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Dont Tread on Me: Barn Door
"We hold these truths to be self-evident: That all men are created equal; that they are endowed by their Creator with certain unalienable rights; that among these are life, liberty, and the pursuit of happiness." – The Declaration of Independence
Coiled and ready to strike; defiant, proud and patriotic ― the "'Don’t Tread on Me': Barn Door" is American Folk Art at its finest. Thomas Jefferson’s faith in the practicality and wisdom of the American farmer was far greater than his belief in politicians maintaining the same virtues (the man certainly knew what he was talking about). A full 40 pounds lighter than the original work of art, this canvas needs to be touched to confirm it is not an actual piece of wood.
The bold rattlesnake design was championed by Ben Franklin as a symbol for the emerging nation. In November 1775, volunteers for the newly formed Marines paraded through Philadelphia with yellow painted drums emblazoned with a coiled fierce rattlesnake and the motto, “Dont Tread On Me”.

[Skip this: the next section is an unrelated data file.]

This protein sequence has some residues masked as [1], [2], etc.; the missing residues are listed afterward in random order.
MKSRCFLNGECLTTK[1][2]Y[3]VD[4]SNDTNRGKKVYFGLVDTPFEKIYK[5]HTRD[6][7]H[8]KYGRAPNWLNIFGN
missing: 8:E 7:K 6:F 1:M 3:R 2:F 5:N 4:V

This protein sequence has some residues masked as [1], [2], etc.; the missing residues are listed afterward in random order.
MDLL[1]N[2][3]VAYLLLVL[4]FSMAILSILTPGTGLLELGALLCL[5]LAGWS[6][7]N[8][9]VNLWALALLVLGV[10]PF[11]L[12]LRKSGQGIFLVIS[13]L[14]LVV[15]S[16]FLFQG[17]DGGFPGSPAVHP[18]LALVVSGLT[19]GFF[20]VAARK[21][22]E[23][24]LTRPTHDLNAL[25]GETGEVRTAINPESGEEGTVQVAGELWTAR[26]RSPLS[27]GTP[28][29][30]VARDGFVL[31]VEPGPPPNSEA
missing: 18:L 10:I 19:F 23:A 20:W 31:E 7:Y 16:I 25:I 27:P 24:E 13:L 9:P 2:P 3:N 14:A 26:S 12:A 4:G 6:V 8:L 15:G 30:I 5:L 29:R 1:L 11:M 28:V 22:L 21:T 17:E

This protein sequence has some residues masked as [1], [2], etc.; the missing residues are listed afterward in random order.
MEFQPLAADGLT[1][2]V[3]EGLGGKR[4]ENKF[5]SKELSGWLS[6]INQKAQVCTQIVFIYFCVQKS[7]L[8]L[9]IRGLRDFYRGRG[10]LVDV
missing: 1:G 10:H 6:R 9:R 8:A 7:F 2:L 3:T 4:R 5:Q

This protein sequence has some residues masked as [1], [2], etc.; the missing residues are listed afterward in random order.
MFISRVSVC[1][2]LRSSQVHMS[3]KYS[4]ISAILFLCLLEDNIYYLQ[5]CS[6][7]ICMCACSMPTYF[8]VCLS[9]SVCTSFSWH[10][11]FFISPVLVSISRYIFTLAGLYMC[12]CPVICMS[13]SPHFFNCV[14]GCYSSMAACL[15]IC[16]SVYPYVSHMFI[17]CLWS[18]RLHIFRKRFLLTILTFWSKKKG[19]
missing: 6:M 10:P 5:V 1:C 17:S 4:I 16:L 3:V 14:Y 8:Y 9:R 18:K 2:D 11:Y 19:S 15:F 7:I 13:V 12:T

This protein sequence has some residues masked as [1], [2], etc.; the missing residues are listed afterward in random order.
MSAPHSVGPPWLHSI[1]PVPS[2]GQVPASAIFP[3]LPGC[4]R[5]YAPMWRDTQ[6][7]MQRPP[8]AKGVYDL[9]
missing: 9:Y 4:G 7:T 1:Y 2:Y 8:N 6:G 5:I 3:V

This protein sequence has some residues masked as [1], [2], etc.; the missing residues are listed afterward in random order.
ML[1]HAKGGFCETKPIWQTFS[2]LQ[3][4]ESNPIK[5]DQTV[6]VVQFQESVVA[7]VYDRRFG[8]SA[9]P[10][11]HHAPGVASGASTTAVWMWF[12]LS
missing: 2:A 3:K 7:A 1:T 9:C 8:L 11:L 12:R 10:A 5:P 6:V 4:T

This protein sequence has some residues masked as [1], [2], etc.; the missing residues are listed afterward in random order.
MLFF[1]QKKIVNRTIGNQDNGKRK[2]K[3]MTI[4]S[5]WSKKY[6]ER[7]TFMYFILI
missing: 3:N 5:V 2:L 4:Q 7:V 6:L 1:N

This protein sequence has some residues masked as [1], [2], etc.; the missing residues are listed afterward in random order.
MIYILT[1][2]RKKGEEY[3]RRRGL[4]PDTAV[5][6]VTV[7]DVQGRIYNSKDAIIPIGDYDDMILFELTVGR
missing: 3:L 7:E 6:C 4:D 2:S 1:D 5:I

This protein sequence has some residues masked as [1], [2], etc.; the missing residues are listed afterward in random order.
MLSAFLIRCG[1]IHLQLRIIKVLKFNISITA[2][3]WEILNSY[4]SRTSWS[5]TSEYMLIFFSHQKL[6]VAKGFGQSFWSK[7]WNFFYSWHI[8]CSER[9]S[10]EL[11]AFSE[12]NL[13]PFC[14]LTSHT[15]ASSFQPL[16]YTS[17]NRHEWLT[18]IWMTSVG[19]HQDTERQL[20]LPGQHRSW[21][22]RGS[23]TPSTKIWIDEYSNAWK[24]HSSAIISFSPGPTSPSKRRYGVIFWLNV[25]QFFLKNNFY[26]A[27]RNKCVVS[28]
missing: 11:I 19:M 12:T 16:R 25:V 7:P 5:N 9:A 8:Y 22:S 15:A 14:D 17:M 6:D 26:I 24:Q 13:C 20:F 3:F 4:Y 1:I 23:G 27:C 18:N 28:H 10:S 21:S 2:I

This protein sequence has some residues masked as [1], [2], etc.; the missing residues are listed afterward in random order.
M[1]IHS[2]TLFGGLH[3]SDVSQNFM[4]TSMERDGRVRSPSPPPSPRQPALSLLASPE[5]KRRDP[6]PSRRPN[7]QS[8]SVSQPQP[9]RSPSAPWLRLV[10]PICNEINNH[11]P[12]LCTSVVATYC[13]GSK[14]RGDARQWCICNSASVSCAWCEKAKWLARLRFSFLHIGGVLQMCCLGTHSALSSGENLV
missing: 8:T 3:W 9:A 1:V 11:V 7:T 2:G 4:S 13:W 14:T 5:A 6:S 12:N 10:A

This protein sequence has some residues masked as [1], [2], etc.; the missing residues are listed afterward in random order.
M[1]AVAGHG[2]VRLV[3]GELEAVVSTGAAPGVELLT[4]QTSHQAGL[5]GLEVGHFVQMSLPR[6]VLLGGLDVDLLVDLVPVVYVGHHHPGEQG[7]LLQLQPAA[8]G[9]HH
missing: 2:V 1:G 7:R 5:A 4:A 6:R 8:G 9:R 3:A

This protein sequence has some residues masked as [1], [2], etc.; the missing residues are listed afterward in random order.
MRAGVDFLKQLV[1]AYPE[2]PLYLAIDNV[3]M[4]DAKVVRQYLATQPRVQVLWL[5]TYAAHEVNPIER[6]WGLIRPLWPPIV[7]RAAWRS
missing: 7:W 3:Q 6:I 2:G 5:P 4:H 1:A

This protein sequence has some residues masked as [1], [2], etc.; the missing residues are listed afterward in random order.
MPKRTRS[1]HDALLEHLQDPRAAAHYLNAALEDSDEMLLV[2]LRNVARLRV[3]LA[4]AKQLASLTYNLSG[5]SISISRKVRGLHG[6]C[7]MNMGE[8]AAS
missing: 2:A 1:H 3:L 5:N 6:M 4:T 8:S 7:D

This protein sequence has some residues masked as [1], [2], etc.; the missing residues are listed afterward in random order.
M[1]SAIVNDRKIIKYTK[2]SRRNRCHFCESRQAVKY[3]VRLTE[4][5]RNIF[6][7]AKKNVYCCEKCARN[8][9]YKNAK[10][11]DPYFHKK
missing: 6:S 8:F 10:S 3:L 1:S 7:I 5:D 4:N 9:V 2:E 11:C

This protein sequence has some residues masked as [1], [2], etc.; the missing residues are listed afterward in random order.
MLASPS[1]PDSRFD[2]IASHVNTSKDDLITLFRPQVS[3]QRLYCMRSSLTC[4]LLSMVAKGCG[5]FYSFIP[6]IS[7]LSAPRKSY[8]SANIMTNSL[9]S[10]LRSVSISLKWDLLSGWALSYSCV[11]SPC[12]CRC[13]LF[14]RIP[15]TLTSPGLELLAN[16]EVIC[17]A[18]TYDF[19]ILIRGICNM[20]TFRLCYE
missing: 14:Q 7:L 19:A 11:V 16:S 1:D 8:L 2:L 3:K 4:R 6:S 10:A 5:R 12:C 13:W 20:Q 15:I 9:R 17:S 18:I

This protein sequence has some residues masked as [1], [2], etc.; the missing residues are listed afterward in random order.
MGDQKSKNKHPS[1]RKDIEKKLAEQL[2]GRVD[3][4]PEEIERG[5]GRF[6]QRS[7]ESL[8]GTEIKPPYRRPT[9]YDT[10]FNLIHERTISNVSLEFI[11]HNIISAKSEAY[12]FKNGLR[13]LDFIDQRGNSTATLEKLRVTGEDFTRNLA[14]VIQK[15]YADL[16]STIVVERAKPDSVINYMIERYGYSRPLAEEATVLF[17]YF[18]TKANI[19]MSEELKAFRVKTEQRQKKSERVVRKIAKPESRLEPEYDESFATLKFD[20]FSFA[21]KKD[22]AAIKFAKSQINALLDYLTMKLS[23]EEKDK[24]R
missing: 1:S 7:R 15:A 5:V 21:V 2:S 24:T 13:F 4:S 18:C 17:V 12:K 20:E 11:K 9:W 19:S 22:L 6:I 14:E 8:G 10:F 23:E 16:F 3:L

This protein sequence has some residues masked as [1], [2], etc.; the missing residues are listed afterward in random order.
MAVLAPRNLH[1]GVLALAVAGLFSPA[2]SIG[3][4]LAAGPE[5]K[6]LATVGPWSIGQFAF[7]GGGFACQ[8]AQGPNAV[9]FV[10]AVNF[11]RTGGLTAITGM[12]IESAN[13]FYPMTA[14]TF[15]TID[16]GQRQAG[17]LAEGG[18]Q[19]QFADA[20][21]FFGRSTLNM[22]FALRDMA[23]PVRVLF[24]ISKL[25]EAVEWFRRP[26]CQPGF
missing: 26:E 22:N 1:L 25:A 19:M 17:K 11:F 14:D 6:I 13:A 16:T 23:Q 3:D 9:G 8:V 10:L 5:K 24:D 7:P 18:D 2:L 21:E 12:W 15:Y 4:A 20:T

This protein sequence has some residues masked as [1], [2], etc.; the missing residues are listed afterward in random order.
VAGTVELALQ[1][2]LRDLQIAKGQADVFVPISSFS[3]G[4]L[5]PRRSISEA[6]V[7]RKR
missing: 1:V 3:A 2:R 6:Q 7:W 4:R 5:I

The flag itself came into being when The Continental Congress’ Christopher Gadsden presented the Navy’s first commander-in-chief, Esek Hopkins, the flag to fly as his distinctive personal standard. Both the Navy and the Marine Corps would adopt it as their first flags.
The detail of the carving, the grain and the texture of the "'Dont Tread on Me': Barn Door" canvas is incredible. Attractive, patriotic and unique: this is not simply a work of art but a symbol of our values and character.